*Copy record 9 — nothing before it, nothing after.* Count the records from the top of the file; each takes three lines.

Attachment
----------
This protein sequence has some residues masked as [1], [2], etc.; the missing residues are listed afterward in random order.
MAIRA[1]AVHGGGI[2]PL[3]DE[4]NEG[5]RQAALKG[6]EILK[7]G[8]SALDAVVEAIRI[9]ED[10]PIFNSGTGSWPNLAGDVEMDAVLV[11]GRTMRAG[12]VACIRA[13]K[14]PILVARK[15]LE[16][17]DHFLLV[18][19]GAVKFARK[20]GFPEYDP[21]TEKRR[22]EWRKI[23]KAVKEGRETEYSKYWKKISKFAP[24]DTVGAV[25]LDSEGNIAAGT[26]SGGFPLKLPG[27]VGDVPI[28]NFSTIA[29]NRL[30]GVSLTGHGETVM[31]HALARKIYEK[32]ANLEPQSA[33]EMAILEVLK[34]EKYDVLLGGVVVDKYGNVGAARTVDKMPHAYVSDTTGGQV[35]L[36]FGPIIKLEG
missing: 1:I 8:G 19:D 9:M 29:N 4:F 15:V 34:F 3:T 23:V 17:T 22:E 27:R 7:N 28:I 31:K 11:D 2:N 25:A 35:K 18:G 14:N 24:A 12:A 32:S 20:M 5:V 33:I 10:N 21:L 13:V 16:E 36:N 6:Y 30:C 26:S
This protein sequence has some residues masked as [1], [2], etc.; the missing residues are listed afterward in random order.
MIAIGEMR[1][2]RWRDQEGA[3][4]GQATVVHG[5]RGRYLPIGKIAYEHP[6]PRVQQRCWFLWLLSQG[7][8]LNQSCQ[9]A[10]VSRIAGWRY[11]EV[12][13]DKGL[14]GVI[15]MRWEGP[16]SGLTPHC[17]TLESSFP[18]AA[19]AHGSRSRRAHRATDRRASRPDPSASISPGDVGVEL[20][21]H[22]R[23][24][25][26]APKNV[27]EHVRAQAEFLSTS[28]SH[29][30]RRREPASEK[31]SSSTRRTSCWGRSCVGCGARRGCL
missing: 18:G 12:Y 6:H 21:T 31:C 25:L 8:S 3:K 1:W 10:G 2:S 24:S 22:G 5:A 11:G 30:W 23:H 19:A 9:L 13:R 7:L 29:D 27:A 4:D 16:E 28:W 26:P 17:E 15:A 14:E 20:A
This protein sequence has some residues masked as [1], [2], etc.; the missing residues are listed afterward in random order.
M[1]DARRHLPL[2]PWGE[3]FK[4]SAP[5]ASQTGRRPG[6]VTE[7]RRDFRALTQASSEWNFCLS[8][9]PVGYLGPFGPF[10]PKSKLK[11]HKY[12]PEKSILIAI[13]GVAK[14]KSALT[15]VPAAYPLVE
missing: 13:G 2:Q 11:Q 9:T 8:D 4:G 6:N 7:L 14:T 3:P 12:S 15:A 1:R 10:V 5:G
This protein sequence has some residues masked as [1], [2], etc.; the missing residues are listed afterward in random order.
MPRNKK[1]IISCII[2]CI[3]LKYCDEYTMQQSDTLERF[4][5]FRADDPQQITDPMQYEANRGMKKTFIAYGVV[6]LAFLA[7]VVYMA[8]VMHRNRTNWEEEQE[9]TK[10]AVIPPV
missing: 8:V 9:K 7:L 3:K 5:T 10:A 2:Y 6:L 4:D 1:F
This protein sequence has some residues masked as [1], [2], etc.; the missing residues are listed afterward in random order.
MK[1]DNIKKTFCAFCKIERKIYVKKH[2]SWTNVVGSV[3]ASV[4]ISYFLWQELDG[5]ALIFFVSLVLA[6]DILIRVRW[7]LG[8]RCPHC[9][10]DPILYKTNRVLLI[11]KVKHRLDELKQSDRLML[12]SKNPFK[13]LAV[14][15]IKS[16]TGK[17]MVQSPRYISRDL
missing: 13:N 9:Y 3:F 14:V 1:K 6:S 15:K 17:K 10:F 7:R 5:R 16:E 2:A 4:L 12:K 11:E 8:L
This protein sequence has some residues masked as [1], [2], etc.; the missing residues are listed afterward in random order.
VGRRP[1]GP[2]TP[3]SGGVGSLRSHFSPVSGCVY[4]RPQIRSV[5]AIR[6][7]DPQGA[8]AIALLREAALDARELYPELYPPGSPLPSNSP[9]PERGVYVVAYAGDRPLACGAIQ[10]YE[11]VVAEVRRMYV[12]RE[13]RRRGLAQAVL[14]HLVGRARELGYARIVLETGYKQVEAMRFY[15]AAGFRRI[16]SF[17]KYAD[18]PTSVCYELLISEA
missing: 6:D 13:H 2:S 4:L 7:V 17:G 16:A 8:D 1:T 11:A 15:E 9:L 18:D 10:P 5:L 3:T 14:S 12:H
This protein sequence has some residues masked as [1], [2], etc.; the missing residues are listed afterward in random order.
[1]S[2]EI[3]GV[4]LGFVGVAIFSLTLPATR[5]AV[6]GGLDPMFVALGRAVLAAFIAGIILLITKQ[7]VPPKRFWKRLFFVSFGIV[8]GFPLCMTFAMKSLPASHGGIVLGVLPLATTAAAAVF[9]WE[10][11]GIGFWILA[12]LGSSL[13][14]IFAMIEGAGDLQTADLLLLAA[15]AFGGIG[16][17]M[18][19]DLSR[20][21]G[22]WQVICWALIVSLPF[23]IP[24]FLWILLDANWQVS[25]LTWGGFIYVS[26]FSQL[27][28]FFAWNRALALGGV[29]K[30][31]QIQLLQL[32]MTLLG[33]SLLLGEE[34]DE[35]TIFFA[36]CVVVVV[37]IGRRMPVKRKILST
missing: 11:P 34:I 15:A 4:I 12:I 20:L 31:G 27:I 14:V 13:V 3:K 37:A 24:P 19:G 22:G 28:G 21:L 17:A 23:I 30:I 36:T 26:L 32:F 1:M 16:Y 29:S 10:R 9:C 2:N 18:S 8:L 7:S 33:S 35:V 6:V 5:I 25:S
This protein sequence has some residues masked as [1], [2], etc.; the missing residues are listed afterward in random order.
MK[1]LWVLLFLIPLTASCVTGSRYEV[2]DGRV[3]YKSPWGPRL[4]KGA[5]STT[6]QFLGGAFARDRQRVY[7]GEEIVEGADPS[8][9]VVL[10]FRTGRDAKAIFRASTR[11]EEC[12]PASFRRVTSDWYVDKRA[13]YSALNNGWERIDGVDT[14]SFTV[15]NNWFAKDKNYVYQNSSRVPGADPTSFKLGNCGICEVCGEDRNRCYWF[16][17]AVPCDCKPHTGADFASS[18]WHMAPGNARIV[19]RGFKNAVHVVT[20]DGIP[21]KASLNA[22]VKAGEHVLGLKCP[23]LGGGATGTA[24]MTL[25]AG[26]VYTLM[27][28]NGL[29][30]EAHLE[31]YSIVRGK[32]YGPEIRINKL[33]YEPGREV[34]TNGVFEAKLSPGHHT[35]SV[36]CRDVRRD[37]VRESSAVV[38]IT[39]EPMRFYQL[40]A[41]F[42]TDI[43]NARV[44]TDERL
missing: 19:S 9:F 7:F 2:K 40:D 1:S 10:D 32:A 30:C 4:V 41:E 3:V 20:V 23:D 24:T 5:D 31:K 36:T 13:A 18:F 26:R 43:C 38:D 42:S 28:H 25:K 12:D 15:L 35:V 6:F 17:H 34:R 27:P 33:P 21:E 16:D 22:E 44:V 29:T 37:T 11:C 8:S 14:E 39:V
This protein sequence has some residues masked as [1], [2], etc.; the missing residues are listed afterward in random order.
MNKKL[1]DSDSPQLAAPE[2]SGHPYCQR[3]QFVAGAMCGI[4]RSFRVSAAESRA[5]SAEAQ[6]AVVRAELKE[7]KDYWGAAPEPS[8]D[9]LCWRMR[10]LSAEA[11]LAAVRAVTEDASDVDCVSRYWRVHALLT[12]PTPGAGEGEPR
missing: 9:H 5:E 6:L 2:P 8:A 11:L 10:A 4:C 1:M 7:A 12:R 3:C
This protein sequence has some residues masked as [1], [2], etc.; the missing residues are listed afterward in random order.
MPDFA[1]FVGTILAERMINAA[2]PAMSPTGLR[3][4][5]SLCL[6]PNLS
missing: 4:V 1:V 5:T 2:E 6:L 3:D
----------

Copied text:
This protein sequence has some residues masked as [1], [2], etc.; the missing residues are listed afterward in random order.
MNKKL[1]DSDSPQLAAPE[2]SGHPYCQR[3]QFVAGAMCGI[4]RSFRVSAAESRA[5]SAEAQ[6]AVVRAELKE[7]KDYWGAAPEPS[8]D[9]LCWRMR[10]LSAEA[11]LAAVRAVTEDASDVDCVSRYWRVHALLT[12]PTPGAGEGEPR
missing: 9:H 5:E 6:L 2:P 8:A 11:L 10:A 4:C 1:M 7:A 12:R 3:C